I remember Questions being put in this House three or four months ago in which an hon. Member sitting on the Conservative benches accused, as it were, the then Secretary of State for War of trying to make a profit out of the prisoners of war. The Minister made it clear, and substantiated his statement by statistics, that the cost of administering the prisoner of war scheme in this country amounted to a considerable charge. We therefore must look for some other reasons why we must keep the prisoners of war and why we must make them contribute far more to the welfare of the country which is now looking after them. I believe we have in those 400,000 people a potential labour force which, if we treated the people in a more humane way—looking at the matter not in a sentimental fashion at all —gave them a chance to live some kind of social life and an opportunity to send part of the reward for their work to help their relatives in Germany, we should get what we want from all workpeople in this country at the moment, a better day's work. Then we should have economic advantage to the country for keeping them here. We have to keep them here for a little while longer. I share the welcome given by my hon. Friend the Member for Finsbury to the new plan for sending some of them back, but as we have to keep them we must work out some sensible scheme for them.

I would return to what was said by the hon. Member for Hornsey. He seems to forget that we fought the war primarily against Nazism and Fascism. There are some people, including the 999 Division in the Middle East and in this country, who were fighting that war against Fascism in their own country before we entered the struggle. In fact, they were fighting that war in their own country when some hon. Members in this House at the moment were encouraging Fascism through the policy of the party then ruling this country. I submit that there is no case against every effort being made by the War Office to find the men who have a prewar anti-Fascist record, and giving them immediate release. As my hon. Friend the Member for Finsbury said, there is an urgent need of these men to carry out the work of social and political re-education in their own country at this time.

3.58 p.m.

The Financial Secretary to the War Office (Mr. John Freeman)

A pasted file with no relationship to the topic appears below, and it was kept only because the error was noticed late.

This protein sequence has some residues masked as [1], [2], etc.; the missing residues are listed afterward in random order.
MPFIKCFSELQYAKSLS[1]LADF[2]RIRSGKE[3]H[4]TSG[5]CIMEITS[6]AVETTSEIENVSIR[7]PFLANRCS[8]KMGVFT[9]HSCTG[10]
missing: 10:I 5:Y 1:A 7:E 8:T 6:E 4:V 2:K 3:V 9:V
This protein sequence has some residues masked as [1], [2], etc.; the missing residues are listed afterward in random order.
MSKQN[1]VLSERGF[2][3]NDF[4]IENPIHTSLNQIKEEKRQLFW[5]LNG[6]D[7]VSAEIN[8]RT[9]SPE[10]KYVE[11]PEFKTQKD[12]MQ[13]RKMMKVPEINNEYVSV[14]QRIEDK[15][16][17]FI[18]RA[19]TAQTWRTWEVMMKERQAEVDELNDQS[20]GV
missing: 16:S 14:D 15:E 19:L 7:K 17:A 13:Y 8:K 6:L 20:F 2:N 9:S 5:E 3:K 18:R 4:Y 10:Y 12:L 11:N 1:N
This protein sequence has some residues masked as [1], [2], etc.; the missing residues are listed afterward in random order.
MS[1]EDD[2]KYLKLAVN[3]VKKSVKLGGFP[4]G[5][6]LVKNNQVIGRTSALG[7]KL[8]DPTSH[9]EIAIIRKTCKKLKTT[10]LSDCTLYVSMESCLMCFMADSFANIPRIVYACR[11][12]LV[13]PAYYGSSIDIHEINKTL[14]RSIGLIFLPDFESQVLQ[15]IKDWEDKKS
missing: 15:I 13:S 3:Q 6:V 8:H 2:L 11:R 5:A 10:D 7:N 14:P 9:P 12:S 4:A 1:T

When we debated this subject on 8th October, I had occasion to differ in opinion from my hon. Friend the Member for Northampton (Mr. Paget), who raised it again today. He is, of course, fully entitled to come back at me with a series of searching questions, as he has done, to see if he could establish the points which he was seeking to make. I should like to apologise to the House that, unfortunately, through no fault of my hon. Friend. I only heard about this Debate Io minutes before it started, and, as a result, I gathered up a handful of assorted papers which have some bearing on the problem; but I must apologise in advance if any incautious remark which I make is guilty of a slight inaccuracy. Inaccuracy is possible in these circumstances, because my hon. Friend addressed to me a lengthy and very searching list of questions.

He spoke, first of all, about the method of screening prisoners of war in this country, and the method of passing on to them the information about their political grade. I made some remarks on this subject when we previously debated it. I am satisfied that, although there may have been a lack of information in the past, every prisoner of war—

It being Four o'clock, the Motion for the Adjournment of the House lapsed, without Question put.

Motion made, and Question proposed, "That this House do now adjourn."—[Mr. Bing.]

Mr. Freeman

Every prisoner of war now screened is being informed perfectly clearly what his grade is. He has ample opportunity to appeal against his grading if he thinks fit. I would elaborate that point by saying that there have been already numerous appeals against the original grading, which have succeeded. In the same way, if the camp staff, who are responsible for the prisoner, come to the conclusion that he has been inaccurately graded, they themselves may initiate such an appeal. I think that I can say quite reasonably that if any hon. Member of this House, having special information, forms the opinion that an injustice had been done in the way in which a prisoner of war had been graded, and he will communicate with my right hon. Friend or myself, we will undertake to look once again at the man's political grading.